What are the challenges and opportunities?
Offshore oil and gas development brings with it a range of challenges and opportunities for marine biodiversity conservation
The conservation community should become more actively involved in the earliest planning and exploration phases of oil and gas extraction
Environmental decision-support tools can be used to explicitly incorporate the impacts of hydrocarbon operations on biodiversity into spatial conservation plans
Recent technological advances have allowed oil and natural gas extraction to reach ocean depths that were previously unexplored. This includes deep offshore marine areas, which were previously uneconomic and unfeasible for oil and natural gas operations. While deep sea areas were once deemed as biodiversity poor, it is now recognized that they hold unique habitats and many endemic species. Oil and gas extraction is already happening in many of these new areas and has major financial incentives from governments and investors (with industry and governments keen for them to expand rapidly), therefore it is important that the conservation community (both researchers and practitioners) engage with this issue more.
The 2010 Deepwater Horizon disaster in the Gulf of Mexico underlines what is at stake. This BP-operated oil rig exploded creating a major oil spill that lasted for over two months. It impacted large areas of shallow and deep waters, as well as wreaking havoc on coastal and river ecosystems and their biodiversity.
In our recent paper in Conservation Biology, we reviewed the risks and impacts of offshore oil and gas extraction globally, and discussed how the conservation community can be better prepared. We also reflected on some of the conservation challenges and opportunities arising from offshore hydrocarbon development (Kark et al, 2015). These challenges include threats to ecosystems and marine species from exploration, oil spills, and operations infrastructure (in both marine and coastal areas). We discussed impacts on native biodiversity from invasive species colonising drilling infrastructure, and increased political conflicts that can delay conservation actions.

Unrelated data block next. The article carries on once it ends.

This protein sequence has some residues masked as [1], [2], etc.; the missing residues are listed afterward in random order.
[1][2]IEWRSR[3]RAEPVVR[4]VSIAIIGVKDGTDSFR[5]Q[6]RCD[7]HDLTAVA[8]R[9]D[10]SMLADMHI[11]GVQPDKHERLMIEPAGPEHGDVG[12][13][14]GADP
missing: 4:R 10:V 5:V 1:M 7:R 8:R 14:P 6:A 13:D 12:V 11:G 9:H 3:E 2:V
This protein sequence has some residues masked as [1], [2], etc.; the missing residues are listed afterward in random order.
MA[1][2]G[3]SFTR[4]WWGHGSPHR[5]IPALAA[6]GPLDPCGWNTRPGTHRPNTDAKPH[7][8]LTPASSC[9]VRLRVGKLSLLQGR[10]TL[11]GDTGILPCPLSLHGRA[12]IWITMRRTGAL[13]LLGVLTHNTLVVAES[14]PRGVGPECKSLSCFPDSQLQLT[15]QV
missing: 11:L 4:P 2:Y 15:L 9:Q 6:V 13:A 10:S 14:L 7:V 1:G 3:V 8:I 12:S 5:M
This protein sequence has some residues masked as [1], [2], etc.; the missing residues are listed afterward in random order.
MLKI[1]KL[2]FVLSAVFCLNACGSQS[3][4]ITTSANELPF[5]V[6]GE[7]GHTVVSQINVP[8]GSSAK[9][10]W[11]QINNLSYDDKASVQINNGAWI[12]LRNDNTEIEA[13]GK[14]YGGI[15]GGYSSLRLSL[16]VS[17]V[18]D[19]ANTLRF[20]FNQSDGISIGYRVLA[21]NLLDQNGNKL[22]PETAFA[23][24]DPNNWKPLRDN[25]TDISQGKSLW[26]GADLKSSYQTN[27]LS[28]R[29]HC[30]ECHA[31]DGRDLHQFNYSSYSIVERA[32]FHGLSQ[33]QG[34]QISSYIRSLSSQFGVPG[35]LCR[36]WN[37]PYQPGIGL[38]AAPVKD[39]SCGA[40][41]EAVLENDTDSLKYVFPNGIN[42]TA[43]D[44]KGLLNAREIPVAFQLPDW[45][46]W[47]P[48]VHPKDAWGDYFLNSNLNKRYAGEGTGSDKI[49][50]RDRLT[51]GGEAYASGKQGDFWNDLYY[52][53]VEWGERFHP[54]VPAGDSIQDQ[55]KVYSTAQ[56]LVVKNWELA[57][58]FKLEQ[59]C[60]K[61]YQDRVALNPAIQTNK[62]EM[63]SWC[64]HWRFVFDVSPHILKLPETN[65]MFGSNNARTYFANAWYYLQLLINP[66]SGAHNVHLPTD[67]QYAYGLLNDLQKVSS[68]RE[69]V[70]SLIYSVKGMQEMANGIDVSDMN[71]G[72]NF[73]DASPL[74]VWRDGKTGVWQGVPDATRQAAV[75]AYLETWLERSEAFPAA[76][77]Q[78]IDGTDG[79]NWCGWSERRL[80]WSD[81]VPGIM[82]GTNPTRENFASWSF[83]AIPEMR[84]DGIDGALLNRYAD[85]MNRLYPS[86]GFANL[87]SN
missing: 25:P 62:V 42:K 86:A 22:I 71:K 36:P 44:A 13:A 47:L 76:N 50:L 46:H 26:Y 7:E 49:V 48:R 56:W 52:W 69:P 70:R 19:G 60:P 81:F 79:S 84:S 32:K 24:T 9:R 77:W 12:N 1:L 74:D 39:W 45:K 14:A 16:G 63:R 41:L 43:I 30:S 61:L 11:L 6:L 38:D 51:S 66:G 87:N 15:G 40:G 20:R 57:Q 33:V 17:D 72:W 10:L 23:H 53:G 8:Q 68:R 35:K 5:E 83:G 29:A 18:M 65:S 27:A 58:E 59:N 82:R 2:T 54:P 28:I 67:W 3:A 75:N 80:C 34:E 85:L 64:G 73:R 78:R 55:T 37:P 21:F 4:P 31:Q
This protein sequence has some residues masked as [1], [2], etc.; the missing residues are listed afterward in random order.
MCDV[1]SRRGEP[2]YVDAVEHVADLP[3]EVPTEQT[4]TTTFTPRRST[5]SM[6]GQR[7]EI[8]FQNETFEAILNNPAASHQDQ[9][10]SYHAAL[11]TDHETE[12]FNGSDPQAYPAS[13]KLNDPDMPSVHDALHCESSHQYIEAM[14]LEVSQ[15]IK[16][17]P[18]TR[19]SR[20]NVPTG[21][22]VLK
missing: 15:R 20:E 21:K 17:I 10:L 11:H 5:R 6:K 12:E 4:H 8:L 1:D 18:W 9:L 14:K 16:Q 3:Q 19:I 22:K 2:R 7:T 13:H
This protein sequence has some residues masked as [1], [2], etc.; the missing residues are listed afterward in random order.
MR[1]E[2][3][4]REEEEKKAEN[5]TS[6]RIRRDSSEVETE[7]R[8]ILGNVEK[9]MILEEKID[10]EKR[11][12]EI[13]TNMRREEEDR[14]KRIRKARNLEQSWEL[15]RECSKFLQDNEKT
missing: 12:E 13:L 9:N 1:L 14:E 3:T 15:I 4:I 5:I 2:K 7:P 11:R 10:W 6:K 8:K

However, it’s not all ‘downside’. The expansion of offshore operations also brings with it potential opportunities that can potentially be leveraged for conservation. Options include the use of facilities and costly equipment of the deep and ultra-deep hydrocarbon industry for deep-sea conservation research and monitoring, and the establishment of new conservation research, practice, and monitoring funds and environmental offsetting schemes. Collaborations have already begun is some regions, and in some cases involves global and local NGOs and other stakeholders.
We proposed that the conservation community, including conservation scientists, should become more actively involved in the earliest planning and exploration phases of oil and gas extraction. But they also need to remain involved throughout the operations so as to influence decision making and promote continuous monitoring of biodiversity and ecosystems.
A prompt response by conservation professionals across the globe to offshore oil and gas developments, not only after but also before incidents occur, can help mitigate impacts of future decisions and actions of the industry and governments. New environmental decision support tools can be used to explicitly incorporate the impacts of hydrocarbon operations on biodiversity into marine spatial and conservation plans and thus allow for better trade-offs among multiple objectives, costs, and risks.
More info: Salit Kark email@example.com
Kark S, E Brokovich, T Mazor & N Levin (2015). Emerging conservation challenges and prospects in an era of offshore hydrocarbon exploration and exploitation. Conservation Biology 29: 1573–1585. http://onlinelibrary.wiley.com/doi/10.1111/cobi.12562/abstract